Long ago, in the 1700s, a young French nobleman named Chavet went to the New World to explore the Louisiana Territory. His fiancée, not wanting to be separated from him for possibly years, cut her hair, disguised herself as a boy, and secured a position on the ship as a cabin boy, never revealing her true identity to anyone, including her beloved. Called “Petit Jean” by the sailors, she and the crew eventually arrived in this area of Arkansas, now about an hour’s drive from Hot Springs, and spent the entire summer there. At some point, she became sick. On her deathbed, she revealed her identity for the first time, including to Chavet, and she died a few days later. She was buried on the mountain, not under her real name, but under her nickname, which leant itself to both the mountain and to the first state park in Arkansas, which, naturally, grew around the same mountain.
That irresistible story is only one of the charms of Petit Jean State Park that won me over. The path to state park status is another. The original campaign for the park was for it be a national park, but the then-director of the National Park Service decreed the intended area, of fewer than 3,500 acres, was too small to warrant national endorsement and administration. Thus rejected, the campaigners persevered and found a more receptive ear among state officials. In 1923, Petit Jean State Park was officially established and today remains one of the most beautiful areas of Arkansas.
Back in Hot Springs, I had already explored Garvan Woodland Gardens, one of the world’s top 10 botanic gardens. And now I was eager to take another walk in the woods, in a park that beautifully combines nature with history. Petit Jean State Park occupies a flat mountaintop and then descends from just over 1,200’ above sea level to about 750’ in a fairly linear pattern. I began my exploration with a hike on Cedar Creek Trail, a moderate 1.25-mile loop that gains just over 200’ in altitude. Amid its thick vegetation, I strolled alongside the creek, across a couple of bridges over ravines and the water, and past rough and unusual geological formations and under one of them — Leaning Rock, a giant slab tilting on the path at a 45-degree angle and resting against the jagged rock pile on the opposite side. Rock steps, created by the Civilian Conservation Corps (CCC) in the 1930s, lead to scenic bluffs for wonderful views and spots for bird-watching.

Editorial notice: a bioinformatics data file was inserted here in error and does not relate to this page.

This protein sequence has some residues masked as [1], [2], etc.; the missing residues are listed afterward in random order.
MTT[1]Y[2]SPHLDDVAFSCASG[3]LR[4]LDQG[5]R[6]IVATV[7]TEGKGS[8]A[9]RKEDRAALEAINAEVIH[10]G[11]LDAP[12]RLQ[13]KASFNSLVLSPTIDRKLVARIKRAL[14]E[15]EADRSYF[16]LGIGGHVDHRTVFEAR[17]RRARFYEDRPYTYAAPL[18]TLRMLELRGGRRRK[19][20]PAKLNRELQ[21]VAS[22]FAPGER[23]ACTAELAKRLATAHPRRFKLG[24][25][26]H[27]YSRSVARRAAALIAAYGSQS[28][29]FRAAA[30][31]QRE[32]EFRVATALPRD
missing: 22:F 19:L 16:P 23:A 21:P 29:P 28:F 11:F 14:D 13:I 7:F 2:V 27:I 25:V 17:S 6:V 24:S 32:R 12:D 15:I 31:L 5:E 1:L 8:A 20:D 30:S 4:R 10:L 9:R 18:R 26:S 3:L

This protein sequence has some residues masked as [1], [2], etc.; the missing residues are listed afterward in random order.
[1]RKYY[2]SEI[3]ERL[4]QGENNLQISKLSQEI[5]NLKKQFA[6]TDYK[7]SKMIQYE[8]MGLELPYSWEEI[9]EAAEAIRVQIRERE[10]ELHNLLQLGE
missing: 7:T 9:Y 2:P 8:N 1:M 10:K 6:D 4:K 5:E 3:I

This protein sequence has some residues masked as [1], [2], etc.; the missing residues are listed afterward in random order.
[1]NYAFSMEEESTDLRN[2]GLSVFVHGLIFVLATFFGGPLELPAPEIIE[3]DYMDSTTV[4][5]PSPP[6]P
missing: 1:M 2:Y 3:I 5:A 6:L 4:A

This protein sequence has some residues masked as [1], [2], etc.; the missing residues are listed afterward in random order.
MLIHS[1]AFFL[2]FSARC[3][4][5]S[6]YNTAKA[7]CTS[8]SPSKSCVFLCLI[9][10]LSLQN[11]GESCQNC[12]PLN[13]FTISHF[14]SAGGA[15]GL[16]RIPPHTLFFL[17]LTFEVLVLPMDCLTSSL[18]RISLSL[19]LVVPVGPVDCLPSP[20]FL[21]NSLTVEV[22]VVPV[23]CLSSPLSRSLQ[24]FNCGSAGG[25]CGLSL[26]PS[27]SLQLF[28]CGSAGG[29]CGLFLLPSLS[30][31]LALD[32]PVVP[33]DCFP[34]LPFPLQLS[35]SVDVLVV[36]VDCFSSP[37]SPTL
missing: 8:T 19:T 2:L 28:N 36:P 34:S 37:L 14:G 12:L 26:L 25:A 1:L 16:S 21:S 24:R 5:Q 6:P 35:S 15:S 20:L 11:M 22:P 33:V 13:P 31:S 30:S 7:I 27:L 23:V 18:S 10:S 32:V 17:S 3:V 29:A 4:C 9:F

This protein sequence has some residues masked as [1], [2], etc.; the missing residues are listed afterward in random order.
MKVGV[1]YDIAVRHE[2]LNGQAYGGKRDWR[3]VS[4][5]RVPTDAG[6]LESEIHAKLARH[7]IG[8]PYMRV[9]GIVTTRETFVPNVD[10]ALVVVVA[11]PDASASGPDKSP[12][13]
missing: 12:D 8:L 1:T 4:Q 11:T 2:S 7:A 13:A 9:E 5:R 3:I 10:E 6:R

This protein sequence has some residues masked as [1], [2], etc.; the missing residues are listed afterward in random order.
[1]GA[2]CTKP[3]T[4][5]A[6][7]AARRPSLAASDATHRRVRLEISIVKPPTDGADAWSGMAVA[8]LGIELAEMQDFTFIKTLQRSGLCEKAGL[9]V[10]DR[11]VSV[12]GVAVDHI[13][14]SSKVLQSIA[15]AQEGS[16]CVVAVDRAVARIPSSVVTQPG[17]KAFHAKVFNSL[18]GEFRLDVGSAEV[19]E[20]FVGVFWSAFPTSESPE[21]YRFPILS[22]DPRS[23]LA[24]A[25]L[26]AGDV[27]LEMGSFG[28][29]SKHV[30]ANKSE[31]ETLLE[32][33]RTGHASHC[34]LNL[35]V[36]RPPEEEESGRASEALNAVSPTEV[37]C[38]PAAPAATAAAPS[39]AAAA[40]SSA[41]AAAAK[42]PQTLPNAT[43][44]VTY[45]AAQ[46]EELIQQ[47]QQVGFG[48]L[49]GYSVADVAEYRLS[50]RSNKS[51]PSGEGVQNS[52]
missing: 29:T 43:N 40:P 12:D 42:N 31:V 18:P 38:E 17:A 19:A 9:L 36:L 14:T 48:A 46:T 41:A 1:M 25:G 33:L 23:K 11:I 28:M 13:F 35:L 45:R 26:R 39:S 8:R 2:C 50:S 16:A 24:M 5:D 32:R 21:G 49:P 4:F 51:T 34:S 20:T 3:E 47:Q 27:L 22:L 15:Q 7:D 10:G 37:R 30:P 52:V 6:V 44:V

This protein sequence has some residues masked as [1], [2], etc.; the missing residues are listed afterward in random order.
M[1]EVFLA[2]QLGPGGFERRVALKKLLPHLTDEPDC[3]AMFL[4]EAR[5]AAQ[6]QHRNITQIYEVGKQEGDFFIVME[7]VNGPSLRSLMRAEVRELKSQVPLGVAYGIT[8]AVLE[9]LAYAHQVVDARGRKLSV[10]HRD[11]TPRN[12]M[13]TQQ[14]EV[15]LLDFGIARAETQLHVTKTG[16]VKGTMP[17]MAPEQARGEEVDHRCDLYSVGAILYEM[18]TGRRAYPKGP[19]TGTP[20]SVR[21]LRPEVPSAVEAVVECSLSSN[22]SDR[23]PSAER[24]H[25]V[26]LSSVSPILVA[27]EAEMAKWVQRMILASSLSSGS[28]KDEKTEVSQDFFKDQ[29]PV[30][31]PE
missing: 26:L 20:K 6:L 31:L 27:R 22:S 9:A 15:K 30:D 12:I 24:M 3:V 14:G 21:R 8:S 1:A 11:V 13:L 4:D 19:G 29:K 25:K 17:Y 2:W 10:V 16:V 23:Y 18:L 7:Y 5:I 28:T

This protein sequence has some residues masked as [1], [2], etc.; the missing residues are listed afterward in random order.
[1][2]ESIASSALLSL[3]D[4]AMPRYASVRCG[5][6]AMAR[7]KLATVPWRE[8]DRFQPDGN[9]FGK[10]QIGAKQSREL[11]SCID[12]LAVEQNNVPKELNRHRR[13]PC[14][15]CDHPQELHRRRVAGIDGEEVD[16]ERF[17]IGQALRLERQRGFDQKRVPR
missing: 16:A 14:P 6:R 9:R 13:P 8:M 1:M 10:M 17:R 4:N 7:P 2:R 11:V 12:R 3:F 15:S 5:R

The CCC made major contributions to the park that both retained the rustic feel and are still in great condition. CCC crews laid out trails and cut roads, built dams and bridges, and erected buildings (which have been listed on the National Register of Historic Places), including administrative buildings, cabins, and Mather Lodge, a wonderful stone accommodation where you can stay if you don’t feel like camping. It’s positively glamorous compared to another cabin you’ll find in the park — a one-room pioneer cabin that once housed a family of nine (including five children who were born there without any medical assistance), reminding you of life’s difficulties not that long ago.
From the lodge, you can head out on the Cedar Falls Trail, a two-mile trip that has been designated a National Historic District. Hiking between massive boulders and huge trees, you’ll finally arrive at the 95’ Cedar Falls, one of the tallest continually flowing waterfalls in Arkansas.
Another trail took me to the mountaintop, where I was rewarded with sweeping vistas of the Arkansas River Valley, Arkansas River, Ouachita Mountains, Ozark Plateaus, bluffs, and waterfalls. And when a bird of prey silently glided across the sky, I achieved a wonderful sense of serenity and, as always when I gaze at unspoiled views, a tremendous appreciation of Mother Nature’s handiwork.
But what if you’re not much of a hiker and don’t want to walk along the 20 miles of interconnected trails? The park will surely still lure you here with other activities. You can explore caves or make use of the tennis and basketball courts and the swimming pools. Animal lovers should keep an eye out for adorable rabbits and quail. You can look for tropical fern fossils that date back 300 million years and for Indian pictographs in the rock shelters.
I ended my time here on the shore of the wonderful 100-acre Lake Bailey, created by the CCC when they dammed Cedar Creek. This idyllic spot is perfect for kayaking and pedal-boating. The lake is stocked annually, so fishermen can score their channel catfish for dinner.
I had arrived at the park by car but spent most of the day on foot, simply the best way to see its highlights and discover its secrets. But what if you really want to see Petit Jean State Park and don’t drive? Don’t worry: It has its own one-runway airport for general aviation usage.